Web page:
7. I have found the same resources to be the case for me as well but will add a couple others. The NIV Application Commentary, and The New Testament Use of the Old Testament by Carson and Beale. I also use the ESV Interlinear and the Lexham tools as they are my regular companions in study and allow me to save significant time while doing language study. Another benefit is to be able to organize my books into searchable collections that is specifically aimed at a topic such as Theology or History which then gives access to helpful information. Just to say again that one of my most valuable resource are the Theological journals which I have made into a collection which lead me to the resources that the scholars who write these articles are quoting and reading. Logos 4 has become an indispensable tool for study allowing me much more time to soak in the text. While the commentaries are very nice to have quick access to see what others think about the passage. The real blessing is to be able to dig deeply in the original languages then have longer to soak in the text in its context. I just have to say a huge Thank you to my friends at Logos.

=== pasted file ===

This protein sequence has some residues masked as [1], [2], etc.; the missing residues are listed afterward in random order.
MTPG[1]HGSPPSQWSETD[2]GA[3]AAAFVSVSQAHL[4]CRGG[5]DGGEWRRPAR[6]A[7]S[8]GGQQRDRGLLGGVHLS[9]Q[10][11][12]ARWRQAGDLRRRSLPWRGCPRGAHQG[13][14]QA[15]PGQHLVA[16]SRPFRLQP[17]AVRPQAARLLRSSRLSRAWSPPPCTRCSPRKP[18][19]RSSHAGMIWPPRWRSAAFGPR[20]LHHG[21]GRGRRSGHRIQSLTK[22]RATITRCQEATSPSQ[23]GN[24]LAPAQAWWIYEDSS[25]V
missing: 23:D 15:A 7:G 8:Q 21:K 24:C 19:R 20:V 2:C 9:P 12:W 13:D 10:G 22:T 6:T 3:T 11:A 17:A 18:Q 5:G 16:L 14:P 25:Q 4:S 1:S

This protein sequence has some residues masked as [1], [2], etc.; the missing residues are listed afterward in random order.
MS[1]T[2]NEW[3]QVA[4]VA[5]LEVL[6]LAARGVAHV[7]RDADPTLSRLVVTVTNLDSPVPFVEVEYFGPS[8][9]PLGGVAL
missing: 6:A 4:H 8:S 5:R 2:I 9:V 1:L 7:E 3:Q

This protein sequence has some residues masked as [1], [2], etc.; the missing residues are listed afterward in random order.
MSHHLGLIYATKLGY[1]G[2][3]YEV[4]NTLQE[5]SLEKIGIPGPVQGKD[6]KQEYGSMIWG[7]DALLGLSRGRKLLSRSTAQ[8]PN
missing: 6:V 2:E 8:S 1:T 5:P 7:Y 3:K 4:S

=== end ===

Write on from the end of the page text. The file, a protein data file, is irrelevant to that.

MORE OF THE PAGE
8. Me also Peter. I don’t know if they are accessible anywhere else for those who might not have the resources to purchase them do you know of any place they are?

  9. I am fortunate enough have both Logos and Bibleworks, and like you I use Logos for commentaries and book and BW for straight language stuff — it is way easier to look up and search for a word in BW.

    The most useful commentaries for me in Logos are (in order): NAC (nice balance between critical scholarship and commitment to Scripture, as well as addressing pastoral concerns), WBC, and IVP’s “Dictionary” series.

  10. One of my favorite things about Logos is how helpful the staff are. When trying to decide the most economical way to add the resources I need, they do the comparisons for me. And they have discounts that are pretty significant for those currently in seminary (not published on web site). It’s been an invaluable time saver, both in my school work and in my teaching prep.

  11. I have found the best Bible program that is free is Online Bible which can be found at I have also just downloaded Bible Analyzer 4 which is at With Online Bible you can add tons of moduals that give you great ability to study the Word. Bible Analyzer has a notepad that I think is good for gathering notes or for writing sermons. I think anyone would benefit from these two programs.

  12. If you’re comfortable using mobile devices, I found one of the best Bible Study app to be “MySword Bible” (it used to be called eSword on the Apple Store). It’s got all the resources you need – absolutely free. Perhaps, the only thing you will lack here is the ability to build sermons within the app.

    God bless!